- Veterinary surgeons and pet shops.
- Agricultural supplies shop.
- Storage and distribution facilities, including delivery drop off or collection points, where the facilities are in the premises of a business included in this Part.
- Car parks.
- Public toilets.
- Garden centres.
Further restrictions and closures
18 (1) A person responsible for carrying on a business, not listed in Part 3 of the Schedule, of offering goods for sale or for hire in a shop, or providing library services must –
(a) cease to carry on that business or provide that service except –
(i) by making deliveries or otherwise providing services in response to orders received—
(aa) through a website, or otherwise by on-line communication,
(bb) by telephone, including orders by text message, or
(cc) by post;
(ii) to a purchaser who collects goods that have been pre-ordered by a means mentioned
in paragraph (i), provided the purchaser does not enter inside the premises to do so,
(b) subject to paragraph (2), (3) and (4)—
(i) close any premises which are not required to carry out its business or provide its services as permitted by sub-paragraph (a);
(ii) cease to admit any person to its premises who is not required to carry on its business or provide its service as permitted by sub-paragraph (a).
(2) A person responsible for providing library services may open the library premises for the purposes of –
(a) support groups;
(b) childcare provided by a person who is registered under Part 3 of the Childcare Act 2006;
(c) education or training;
(d) to provide essential voluntary services or public support services, including digital access to public services.
(3) Paragraph (1) does not prevent any business from continuing to provide –
(a) hot or cold food for consumption off the premises, or
(b) goods or services to the homeless.
(4) A person responsible for carrying on a business or providing a service referred to in paragraph (1), may open any premises for the purposes of making a film, television programme,
audio programme or audio-visual advertisement.
(5) Subject to paragraph (6), a person responsible for carrying on a business consisting of the provision of holiday accommodation, whether in a hotel, hostel, bed and breakfast accommodation, holiday apartment, home, cottage or bungalow, campsite, caravan park or boarding house, canal boat or any other vessel must cease to carry on that business.
(6) A person referred to in paragraph (5) may continue to carry on their business and keep any premises used in that business open –
(a) to provide accommodation for any person, who –
(i) is unable to return to their main residence;
(ii) uses that accommodation as their main residence;
(iii) needs accommodation while moving house;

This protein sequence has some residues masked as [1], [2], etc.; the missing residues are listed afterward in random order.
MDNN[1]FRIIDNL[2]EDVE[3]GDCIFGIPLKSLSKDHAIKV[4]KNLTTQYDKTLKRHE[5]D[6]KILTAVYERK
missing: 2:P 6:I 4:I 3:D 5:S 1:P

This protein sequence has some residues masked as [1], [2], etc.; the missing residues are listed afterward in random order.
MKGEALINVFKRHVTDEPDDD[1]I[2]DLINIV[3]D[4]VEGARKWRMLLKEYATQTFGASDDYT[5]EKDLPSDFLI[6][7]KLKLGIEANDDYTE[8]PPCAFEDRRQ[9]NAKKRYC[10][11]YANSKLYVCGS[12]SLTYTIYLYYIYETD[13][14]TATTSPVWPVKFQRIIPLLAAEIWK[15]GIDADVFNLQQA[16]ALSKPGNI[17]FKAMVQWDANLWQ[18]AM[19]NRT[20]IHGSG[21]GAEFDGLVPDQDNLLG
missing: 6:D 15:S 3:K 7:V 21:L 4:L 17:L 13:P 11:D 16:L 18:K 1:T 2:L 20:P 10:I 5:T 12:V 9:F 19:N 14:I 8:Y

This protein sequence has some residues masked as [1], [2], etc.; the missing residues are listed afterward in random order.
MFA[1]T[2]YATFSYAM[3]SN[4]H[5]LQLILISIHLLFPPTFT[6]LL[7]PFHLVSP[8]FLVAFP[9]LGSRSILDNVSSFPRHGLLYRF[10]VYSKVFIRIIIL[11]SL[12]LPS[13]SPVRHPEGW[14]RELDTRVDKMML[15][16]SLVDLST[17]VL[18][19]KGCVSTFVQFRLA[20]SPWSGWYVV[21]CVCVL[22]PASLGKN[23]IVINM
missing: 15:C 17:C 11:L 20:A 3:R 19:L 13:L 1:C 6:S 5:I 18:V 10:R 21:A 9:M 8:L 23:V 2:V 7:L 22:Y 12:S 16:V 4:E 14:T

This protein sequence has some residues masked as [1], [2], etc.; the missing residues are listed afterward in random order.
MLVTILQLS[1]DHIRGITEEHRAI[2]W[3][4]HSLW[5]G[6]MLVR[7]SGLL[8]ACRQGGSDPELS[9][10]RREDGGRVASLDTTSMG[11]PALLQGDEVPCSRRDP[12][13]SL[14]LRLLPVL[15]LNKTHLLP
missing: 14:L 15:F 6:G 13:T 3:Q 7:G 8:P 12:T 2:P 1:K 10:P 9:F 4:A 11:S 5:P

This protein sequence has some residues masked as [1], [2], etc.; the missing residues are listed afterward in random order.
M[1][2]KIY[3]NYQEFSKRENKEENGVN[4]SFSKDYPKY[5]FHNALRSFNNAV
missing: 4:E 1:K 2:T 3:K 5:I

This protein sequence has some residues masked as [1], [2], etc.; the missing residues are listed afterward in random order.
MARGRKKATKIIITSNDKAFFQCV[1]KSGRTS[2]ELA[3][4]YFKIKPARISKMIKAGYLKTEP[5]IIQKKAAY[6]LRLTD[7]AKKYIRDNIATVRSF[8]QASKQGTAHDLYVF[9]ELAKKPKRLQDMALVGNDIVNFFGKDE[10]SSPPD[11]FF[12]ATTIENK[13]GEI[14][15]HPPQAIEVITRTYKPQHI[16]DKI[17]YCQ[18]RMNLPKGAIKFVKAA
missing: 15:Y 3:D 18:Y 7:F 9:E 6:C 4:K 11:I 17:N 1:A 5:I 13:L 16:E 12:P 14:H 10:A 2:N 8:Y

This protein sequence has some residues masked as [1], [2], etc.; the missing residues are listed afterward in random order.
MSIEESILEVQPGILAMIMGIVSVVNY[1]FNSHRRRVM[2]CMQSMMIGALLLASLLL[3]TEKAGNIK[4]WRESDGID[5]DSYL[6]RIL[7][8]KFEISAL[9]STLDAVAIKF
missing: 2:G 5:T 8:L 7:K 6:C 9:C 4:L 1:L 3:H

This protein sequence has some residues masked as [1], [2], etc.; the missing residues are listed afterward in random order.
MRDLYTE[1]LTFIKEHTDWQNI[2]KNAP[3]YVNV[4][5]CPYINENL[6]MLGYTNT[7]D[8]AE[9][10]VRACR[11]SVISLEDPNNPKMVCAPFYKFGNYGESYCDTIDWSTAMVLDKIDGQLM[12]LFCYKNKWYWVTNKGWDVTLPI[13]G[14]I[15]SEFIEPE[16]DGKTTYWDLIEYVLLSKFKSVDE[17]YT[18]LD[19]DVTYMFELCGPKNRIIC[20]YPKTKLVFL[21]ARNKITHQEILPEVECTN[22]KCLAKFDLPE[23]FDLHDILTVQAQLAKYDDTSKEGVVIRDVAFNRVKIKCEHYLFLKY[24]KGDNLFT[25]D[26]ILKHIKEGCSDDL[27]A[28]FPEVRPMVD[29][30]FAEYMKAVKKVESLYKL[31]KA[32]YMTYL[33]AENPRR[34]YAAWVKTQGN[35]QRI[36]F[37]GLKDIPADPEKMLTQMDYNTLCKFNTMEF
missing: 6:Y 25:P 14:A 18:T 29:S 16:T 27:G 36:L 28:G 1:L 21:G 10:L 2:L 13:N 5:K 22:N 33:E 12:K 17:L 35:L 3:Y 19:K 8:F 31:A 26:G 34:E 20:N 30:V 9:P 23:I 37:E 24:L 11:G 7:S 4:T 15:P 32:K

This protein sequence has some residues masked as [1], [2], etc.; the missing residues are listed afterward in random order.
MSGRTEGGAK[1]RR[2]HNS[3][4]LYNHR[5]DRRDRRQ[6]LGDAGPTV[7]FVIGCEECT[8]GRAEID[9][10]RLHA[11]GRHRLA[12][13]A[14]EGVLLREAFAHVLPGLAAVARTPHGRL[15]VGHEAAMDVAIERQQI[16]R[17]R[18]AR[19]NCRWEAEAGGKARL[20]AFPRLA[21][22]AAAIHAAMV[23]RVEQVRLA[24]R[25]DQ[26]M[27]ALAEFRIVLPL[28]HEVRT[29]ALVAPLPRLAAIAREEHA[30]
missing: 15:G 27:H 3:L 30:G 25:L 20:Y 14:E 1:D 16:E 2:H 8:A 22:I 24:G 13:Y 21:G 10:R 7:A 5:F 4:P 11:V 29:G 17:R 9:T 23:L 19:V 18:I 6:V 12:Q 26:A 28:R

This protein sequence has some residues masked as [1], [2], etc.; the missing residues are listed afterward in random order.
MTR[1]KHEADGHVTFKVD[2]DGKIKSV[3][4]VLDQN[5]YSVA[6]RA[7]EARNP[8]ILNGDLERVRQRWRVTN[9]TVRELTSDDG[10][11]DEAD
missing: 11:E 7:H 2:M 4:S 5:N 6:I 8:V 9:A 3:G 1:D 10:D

(iv) needs accommodation to attend a funeral;
(v) is isolating themselves from others as required by law;
(vi) is an elite athlete, the coach of an elite athlete, or (in the case of an elite athlete who is a child), the parent of an elite athlete, and needs accommodation for the purposes of training or competition,
(b) to provide accommodation for any person who needs accommodation for the purposes of their work,
(c) to provide accommodation for any child who requires accommodation for the purposes of education,
(d) to provide accommodation for the purposes of a women’s refuge or a vulnerable person’s refuge,
(e) to provide accommodation or support services for the homeless,
(f) to provide accommodation for any person who was staying in that accommodation immediately before these Regulations came into force,
(g) to host blood donation sessions, or
(h) for any purpose requested by the Secretary of State, or a local authority.
(7) A person who is responsible for a place of worship must ensure that the place of worship is closed, except for uses permitted in paragraph (8) and regulation 11(18).
(8) A place of worship may be used –
(a) for funerals,
(b) for commemorative events celebrating the life of a person who has died,
(c) to broadcast an act of worship, whether over the internet or as part of a radio or television broadcast,
(d) to provide essential voluntary services or urgent public support services (including the provision of food banks or other support for the homeless or vulnerable people, blood donation sessions or support in an emergency),
(e) for childcare provided by a person registered under Part 3 of the Childcare Act 2006,
(f) for individual prayer, and for these purposes, “individual prayer” means prayer by individuals which does not form part of communal worship, or
(g) to host any gathering which is permitted under regulation 8 or 9.
(9) A person who is responsible for a community centre or hall must ensure that the community centre or hall is closed except where it is used –
(a) to provide essential voluntary activities or urgent public support services (including the provision of food banks or other support for the homeless or vulnerable people, blood donation sessions or support in an emergency),
(b) for the purposes of education or training,
(c) for the purposes of support groups, or
(d) for the purposes of—
(i) childcare provided by a person registered under Part 3 of the Childcare Act 2006, or
(ii) supervised activities for children.
(10) A person who is responsible for a crematorium or burial ground must ensure that the crematorium or burial ground is closed to members of the public, except –
(a) for funerals or burials,
(b) commemorative events celebrating the life of a person who has died, or (c) to allow a person to pay respects to a member of their household, a family member or friend.
(11) If a business referred to in paragraph (1) or (5) (“business A”) forms, or is provided as, part of a larger business (“business B”) and business B is not restricted under these Regulations, the person responsible for carrying on business B complies with the requirement in paragraph (1) or (3) to cease to carry on its business if it ceases to carry on business A.
The remainder of the Regulations